Walk yourself into any BofA branch and request the money (you will need to know the exact amount on the card since BofA doesn’t have this information). I recommend that you ask for 20s in lieu of hundreds, because if you are handed a counterfeit $100 dollar bill, BofA will not reimburse you for your loss.
Make sure to give a firm, unpleasant “no” when the BofA teller asks you if you would like to open up a checking or savings account. If you are tempted, keep in mind that due to the recent cap in convenience fees from 44 to 24 cents, BofA plans to recoup its losses by charging their customers a $5 monthly service charge fee for those who use their debit cards.
Take your money to your financial institution and deposit it.
If you need your money immediately, do not link your checking account to the debit card and transfer funds immediately, as this process takes two to three days. Your money will sit in BofA’s money vaults and the Fed will pay interest to BofA on your money. BofA will also be able to loan out a percentage of your money charging high interest rates and loan origination fees and, perhaps, write another shoddy mortgage loan.
After you have taken out your money and deposited it at your financial institution, visit BofA’s website and link your checking account to the debit card. Neither BofA nor the EDD informs you that your EDD Visa debit card account number is your card number and your password is the last 6 digits of the card number. BofA wants to make it very inconvenient for you to link your bank account to the debit card. The longer your money sits in BofA’s money vaults, the more interest BofA receives from the Fed. How convenient.
Access your account and input your financial institution information. You can choose to set up automatic transfers, which still takes up to 2-3 days so, if possible, try to drive to a BofA branch and take out the cash immediately.
If you decide not to do any of the above and, instead, use your EDD Visa debit card, understand that your EDD Visa debit card is treated differently than other debit cards. Merchants can place holds on your account. Gas stations are able to hold up to $75.00 on your debit card (in addition to charging you more per gallon for using a debit card). The below is from BofA’s website:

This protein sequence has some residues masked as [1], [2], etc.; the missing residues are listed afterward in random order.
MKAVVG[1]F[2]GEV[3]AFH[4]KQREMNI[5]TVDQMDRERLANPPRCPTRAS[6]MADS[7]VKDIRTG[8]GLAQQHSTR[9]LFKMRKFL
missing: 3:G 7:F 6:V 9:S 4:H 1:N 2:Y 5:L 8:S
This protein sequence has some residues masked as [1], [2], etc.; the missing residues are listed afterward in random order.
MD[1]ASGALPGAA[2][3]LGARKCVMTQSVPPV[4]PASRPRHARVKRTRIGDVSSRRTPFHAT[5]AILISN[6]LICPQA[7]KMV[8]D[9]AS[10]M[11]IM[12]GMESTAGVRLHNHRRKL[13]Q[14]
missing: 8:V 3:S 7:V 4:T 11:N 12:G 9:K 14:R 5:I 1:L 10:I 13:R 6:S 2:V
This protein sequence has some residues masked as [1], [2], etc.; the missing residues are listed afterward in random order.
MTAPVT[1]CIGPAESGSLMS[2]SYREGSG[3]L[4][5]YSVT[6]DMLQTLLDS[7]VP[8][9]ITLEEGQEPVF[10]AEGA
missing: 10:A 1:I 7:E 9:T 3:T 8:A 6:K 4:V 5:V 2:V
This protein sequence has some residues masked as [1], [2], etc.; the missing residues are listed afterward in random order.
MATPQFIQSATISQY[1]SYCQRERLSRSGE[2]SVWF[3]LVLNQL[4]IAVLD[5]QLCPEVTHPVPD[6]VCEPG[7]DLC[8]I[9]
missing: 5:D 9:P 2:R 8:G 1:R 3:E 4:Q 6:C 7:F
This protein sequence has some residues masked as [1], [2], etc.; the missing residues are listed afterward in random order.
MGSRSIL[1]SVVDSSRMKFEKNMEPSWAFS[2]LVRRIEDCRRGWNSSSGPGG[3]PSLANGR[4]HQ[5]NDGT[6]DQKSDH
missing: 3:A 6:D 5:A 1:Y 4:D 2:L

Are there any transactions that I can make with my card that will cause a “hold” on my funds?
Since your EDD Debit Card functions just like a debit card, there are certain types of common transactions where sometimes a “hold” of an estimated amount of final payment will be placed on your account to make sure you have enough money to pay the bill. For example, at gas stations if you are paying at the pump it may cause a hold of up to $75; consider instead paying inside with the cashier and signing the receipt where no “hold” will be placed on your card. In addition, hotels, auto rental, and restaurant merchants may hold the amount of your estimated bill until final settlement of the transaction, making these funds unavailable for other purchases. These holds may take a week to remove, so keep that in mind when making these special types of transactions. Remember to always check your available balance before making a transaction.
If you do not have a bank account, you either need to get one (not at Bank of America) or refrain from using your debit card as much as possible. For all purchases that you are able to pay via cash (grocery shopping, gas, etc.), stop at a BofA ATM machine (if you use another bank’s machine you will be charged $1.00 after two withdrawals), withdrawal the money, and use cash instead of the EDD debit card.
THIS IS WHAT OCCUPY WALL STREET IS ALL ABOUT
When big banks are allowed to profit from people who are sick, from people who are taking care of sick family members, and/or from people who are unemployed—largely due to the big bank’s unethical behavior—something is very wrong with our country.
What’s worse is that 99% of Americans are having a hard time changing this because 1% has all the money and the power.